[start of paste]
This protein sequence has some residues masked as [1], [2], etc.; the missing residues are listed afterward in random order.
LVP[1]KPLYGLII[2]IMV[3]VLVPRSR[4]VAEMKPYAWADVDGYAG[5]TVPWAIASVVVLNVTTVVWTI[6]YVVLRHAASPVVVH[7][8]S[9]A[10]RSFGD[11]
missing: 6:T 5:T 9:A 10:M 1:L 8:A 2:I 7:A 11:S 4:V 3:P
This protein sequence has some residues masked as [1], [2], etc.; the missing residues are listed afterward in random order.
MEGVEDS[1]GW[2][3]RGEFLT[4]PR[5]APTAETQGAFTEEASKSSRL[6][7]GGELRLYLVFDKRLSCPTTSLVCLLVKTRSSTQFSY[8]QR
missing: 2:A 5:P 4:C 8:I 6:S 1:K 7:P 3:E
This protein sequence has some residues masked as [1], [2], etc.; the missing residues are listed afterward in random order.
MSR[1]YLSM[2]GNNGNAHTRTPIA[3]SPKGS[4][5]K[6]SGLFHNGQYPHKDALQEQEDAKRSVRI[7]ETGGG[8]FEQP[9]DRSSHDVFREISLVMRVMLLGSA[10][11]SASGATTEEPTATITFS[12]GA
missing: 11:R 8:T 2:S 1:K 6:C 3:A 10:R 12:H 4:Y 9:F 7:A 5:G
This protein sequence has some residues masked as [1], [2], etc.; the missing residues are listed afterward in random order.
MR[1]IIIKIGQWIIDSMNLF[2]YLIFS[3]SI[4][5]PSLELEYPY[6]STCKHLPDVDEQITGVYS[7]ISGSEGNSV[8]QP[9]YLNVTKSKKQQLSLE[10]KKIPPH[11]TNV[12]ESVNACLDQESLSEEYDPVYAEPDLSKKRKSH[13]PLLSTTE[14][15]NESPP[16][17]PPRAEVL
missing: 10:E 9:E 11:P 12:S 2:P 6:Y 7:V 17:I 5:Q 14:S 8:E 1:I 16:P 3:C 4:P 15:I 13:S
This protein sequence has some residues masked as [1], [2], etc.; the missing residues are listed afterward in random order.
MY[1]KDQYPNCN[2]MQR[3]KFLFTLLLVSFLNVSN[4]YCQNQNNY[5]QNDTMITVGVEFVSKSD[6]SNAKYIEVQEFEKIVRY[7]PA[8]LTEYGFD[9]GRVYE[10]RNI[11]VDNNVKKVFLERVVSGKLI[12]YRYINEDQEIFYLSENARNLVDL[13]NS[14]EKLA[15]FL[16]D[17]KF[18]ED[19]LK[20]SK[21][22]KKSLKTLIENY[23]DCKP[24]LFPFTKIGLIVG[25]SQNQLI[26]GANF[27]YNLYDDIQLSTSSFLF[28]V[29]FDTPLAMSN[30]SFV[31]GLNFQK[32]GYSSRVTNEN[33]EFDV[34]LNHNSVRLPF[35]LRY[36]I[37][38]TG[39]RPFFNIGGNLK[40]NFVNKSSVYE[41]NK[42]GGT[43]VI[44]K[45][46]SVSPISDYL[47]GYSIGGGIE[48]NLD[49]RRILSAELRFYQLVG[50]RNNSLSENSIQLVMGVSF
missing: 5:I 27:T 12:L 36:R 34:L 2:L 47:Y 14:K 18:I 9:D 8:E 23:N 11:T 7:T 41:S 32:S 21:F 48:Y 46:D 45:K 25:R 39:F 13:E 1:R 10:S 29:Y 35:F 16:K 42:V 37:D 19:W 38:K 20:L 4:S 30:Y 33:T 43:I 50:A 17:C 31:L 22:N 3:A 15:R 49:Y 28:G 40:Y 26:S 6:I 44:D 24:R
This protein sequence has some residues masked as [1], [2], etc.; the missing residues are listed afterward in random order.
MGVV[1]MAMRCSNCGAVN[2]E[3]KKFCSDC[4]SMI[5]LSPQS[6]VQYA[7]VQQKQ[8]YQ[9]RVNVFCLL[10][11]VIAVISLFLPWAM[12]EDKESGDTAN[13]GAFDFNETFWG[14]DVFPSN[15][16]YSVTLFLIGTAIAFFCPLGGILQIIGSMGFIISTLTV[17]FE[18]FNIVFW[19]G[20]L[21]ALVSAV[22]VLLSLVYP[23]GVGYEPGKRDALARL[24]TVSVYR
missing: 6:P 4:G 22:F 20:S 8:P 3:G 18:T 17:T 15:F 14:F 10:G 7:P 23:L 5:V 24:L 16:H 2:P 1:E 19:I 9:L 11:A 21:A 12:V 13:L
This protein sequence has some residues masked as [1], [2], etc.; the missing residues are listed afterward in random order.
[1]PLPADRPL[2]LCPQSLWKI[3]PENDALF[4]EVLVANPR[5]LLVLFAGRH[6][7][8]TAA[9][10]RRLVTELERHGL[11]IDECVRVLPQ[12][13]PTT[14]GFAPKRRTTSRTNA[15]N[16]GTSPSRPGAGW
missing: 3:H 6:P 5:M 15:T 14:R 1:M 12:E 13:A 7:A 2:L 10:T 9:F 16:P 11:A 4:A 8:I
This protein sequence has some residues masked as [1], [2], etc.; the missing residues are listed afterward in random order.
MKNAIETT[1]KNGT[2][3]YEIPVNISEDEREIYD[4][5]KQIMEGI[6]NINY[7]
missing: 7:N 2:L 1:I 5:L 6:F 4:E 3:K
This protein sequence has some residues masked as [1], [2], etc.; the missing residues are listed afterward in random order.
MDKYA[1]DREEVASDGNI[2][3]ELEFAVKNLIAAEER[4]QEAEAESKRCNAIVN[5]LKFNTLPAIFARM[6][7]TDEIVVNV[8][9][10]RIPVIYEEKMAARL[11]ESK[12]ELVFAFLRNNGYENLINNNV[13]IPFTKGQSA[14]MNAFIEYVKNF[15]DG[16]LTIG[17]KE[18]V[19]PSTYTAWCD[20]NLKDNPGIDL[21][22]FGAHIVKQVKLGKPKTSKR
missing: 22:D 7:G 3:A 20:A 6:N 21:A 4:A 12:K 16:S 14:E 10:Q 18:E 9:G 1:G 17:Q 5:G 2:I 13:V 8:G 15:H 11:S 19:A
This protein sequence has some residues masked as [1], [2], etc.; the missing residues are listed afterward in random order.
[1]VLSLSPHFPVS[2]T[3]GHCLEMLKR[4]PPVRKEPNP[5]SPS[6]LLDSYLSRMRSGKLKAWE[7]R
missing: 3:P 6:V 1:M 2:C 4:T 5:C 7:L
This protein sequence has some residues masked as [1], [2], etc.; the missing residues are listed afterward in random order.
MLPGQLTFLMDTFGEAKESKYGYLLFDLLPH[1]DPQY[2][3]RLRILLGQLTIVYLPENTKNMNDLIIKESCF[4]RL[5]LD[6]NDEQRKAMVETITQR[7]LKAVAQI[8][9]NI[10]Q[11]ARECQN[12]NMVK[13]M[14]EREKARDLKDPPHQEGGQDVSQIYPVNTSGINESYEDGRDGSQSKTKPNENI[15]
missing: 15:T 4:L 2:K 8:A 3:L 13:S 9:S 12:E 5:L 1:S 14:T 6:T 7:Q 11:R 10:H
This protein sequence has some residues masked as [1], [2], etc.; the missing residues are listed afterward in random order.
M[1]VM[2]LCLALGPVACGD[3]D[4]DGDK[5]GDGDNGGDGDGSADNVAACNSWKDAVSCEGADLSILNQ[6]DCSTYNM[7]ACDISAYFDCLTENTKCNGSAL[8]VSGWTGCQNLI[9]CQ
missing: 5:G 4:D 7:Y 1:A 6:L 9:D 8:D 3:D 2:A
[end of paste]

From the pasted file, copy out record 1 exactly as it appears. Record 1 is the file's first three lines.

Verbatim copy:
This protein sequence has some residues masked as [1], [2], etc.; the missing residues are listed afterward in random order.
LVP[1]KPLYGLII[2]IMV[3]VLVPRSR[4]VAEMKPYAWADVDGYAG[5]TVPWAIASVVVLNVTTVVWTI[6]YVVLRHAASPVVVH[7][8]S[9]A[10]RSFGD[11]
missing: 6:T 5:T 9:A 10:M 1:L 8:A 2:I 7:A 11:S 4:V 3:P